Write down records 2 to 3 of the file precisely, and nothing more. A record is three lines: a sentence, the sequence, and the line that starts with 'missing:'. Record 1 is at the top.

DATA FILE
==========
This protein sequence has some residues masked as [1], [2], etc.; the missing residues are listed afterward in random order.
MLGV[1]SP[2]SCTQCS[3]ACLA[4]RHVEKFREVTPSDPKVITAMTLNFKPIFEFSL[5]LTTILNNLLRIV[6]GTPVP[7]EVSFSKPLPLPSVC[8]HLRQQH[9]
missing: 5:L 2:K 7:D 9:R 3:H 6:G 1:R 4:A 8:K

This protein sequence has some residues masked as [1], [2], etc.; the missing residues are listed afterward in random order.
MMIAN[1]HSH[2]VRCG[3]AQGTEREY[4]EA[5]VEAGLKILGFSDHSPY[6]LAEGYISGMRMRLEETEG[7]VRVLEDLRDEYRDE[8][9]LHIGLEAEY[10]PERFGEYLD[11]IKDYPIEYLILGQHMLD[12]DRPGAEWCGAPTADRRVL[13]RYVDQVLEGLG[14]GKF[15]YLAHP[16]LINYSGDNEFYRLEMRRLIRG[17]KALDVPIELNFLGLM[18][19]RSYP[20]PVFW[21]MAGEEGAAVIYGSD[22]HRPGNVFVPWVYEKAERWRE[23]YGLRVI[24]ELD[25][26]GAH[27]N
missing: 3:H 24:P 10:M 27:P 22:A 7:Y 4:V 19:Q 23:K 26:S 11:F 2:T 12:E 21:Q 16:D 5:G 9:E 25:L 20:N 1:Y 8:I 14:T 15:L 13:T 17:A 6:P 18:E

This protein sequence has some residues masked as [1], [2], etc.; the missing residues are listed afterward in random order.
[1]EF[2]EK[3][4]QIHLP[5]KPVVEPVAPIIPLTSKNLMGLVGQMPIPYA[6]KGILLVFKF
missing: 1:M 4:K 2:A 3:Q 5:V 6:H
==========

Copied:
This protein sequence has some residues masked as [1], [2], etc.; the missing residues are listed afterward in random order.
MMIAN[1]HSH[2]VRCG[3]AQGTEREY[4]EA[5]VEAGLKILGFSDHSPY[6]LAEGYISGMRMRLEETEG[7]VRVLEDLRDEYRDE[8][9]LHIGLEAEY[10]PERFGEYLD[11]IKDYPIEYLILGQHMLD[12]DRPGAEWCGAPTADRRVL[13]RYVDQVLEGLG[14]GKF[15]YLAHP[16]LINYSGDNEFYRLEMRRLIRG[17]KALDVPIELNFLGLM[18][19]RSYP[20]PVFW[21]MAGEEGAAVIYGSD[22]HRPGNVFVPWVYEKAERWRE[23]YGLRVI[24]ELD[25][26]GAH[27]N
missing: 3:H 24:P 10:M 27:P 22:A 7:Y 4:V 19:Q 23:K 26:S 11:F 2:T 12:E 21:Q 16:D 5:G 9:E 25:L 20:N 1:Y 8:I 14:T 15:L 13:T 17:A 6:P 18:E

This protein sequence has some residues masked as [1], [2], etc.; the missing residues are listed afterward in random order.
[1]EF[2]EK[3][4]QIHLP[5]KPVVEPVAPIIPLTSKNLMGLVGQMPIPYA[6]KGILLVFKF
missing: 1:M 4:K 2:A 3:Q 5:V 6:H